I am sitting next my pal, Snooppy, who can barely catch a breath. We just finished our second walk of the day and for being 14-years old, this pooch sure can get a move on. I am curious of the perspective of a dog walking out in the big, bad world. He is all but a foot off the ground, little paws navigating small rocks, the big dogs barking ferociously behind the fence. His tongue hanging out of his breathy mouth, sucking in every bit of oxygen to keep propelling him further. It can’t be easy.
A part of me empathizes with this imagined perspective of little dog in the big, bad world. This is a dog who gets amped for a car ride, but the minute I pull out the leash, he flops his butt down and gives me the “we have to do this” look. The car ride is easy, fast moving, gets us exactly where we need to go with no interruptions. The car is about the destination and less about the turns it takes to get there. However, the walk requires being exposed, vulnerable to the elements, all the dogs along the path barking at us. The walk has us sweating, annoyed with the pebbles that get between our toes. The walk can go in any direction, with no real destination, except back home.
In the metaphorical version of this tale, I’m right there with Snoopp, wanting to hop into the car. Any goal I set for myself, I want the fast pass to it. I want the ease of arriving without any hassles. Windows down, music amped up, and a carefree mentality.
Oh, but that is not how it rolls for me. Lately, I have set some lofty goals of being healthy in mind, body, and spirit. And as faulty as the logic is, I desperately want to coast through these goals to this ideal version of myself. My mind is saturated by the social media ‘before and after’ pictures, the quotes about loving yourself for how you are, the romanticized idea of chilling out in Hawaii.
As each day passes, these lofty goals of self respect, intentional eating, consistent movement of my body, daily learning, aren’t really goals at all, but a lifestyle. There will be no arrival point on any of them. Instead, it is constantly finding new paths along the way, rerouting when one meets a road block, breathing through the anxious moments and pass right on by the ferocious thoughts barking at me. The lifestyle isn’t meant to be a comfy car ride, but a vulnerable, sweaty walk.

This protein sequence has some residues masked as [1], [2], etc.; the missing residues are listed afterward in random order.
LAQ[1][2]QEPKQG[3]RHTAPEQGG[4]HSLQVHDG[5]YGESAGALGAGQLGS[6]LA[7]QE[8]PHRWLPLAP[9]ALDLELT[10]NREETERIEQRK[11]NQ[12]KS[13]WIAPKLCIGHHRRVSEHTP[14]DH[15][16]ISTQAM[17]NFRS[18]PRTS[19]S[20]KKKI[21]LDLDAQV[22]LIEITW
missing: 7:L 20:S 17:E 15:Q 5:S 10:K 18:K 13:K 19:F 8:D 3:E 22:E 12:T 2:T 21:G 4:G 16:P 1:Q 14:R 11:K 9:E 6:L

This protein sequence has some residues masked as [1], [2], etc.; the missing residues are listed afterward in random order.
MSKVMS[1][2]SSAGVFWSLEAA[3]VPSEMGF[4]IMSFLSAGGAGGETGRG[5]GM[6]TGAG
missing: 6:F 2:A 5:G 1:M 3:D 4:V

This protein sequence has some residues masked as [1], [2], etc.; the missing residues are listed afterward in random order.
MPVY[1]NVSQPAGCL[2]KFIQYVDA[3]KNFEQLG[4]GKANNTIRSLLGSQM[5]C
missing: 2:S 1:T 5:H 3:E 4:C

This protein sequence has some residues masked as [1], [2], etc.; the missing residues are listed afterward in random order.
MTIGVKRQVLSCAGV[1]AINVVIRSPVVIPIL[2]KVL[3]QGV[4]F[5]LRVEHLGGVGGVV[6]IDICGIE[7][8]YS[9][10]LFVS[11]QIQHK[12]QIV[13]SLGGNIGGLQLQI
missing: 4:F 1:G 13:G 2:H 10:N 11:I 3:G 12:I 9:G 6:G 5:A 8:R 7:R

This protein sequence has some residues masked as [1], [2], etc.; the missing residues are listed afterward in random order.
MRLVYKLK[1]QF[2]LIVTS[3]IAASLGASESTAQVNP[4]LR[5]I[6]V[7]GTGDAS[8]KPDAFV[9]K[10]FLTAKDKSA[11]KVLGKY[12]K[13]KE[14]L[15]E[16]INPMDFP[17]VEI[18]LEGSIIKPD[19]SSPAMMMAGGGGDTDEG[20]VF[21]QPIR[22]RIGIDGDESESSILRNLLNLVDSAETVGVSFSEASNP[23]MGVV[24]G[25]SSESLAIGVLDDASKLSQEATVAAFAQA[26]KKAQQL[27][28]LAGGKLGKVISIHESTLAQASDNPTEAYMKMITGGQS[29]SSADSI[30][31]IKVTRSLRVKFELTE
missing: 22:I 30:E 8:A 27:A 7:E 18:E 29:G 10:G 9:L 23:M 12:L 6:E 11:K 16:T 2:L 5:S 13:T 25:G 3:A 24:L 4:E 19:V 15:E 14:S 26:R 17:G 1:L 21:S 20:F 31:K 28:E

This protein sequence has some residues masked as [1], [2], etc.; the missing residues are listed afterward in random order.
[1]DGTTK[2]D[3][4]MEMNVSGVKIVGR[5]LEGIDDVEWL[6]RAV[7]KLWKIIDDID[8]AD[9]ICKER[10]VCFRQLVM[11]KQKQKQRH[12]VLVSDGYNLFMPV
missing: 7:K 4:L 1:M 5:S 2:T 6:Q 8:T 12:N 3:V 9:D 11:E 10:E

Like Snoopp, I enjoy the couch too much. For him it is too sleep, but for me the couch represents the overthinking, the binging on emotions, leaning into comforts. Today was one of those days where I really did spend a lot of time on the couch. I kind of just wanted to feel bad for myself, for the late night munchies of last night and the aches in my legs that made me want to take today off of hiking. The overthinking got me questioning if I am making use of this time enough.
The big dog of self deprecation is snarling so loud, day and night. But damn if I don’t walk right on by it, waving at the gnarly thoughts caged behind a fence. I can be spooked by their presence, it wouldn’t be me if I wasn’t. Nevertheless, they won’t take me down.
With this strange recap of the day and metaphor for my life, I end with questions to myself. What is the ideal version of myself and what would happen if I was already her? And, define enough.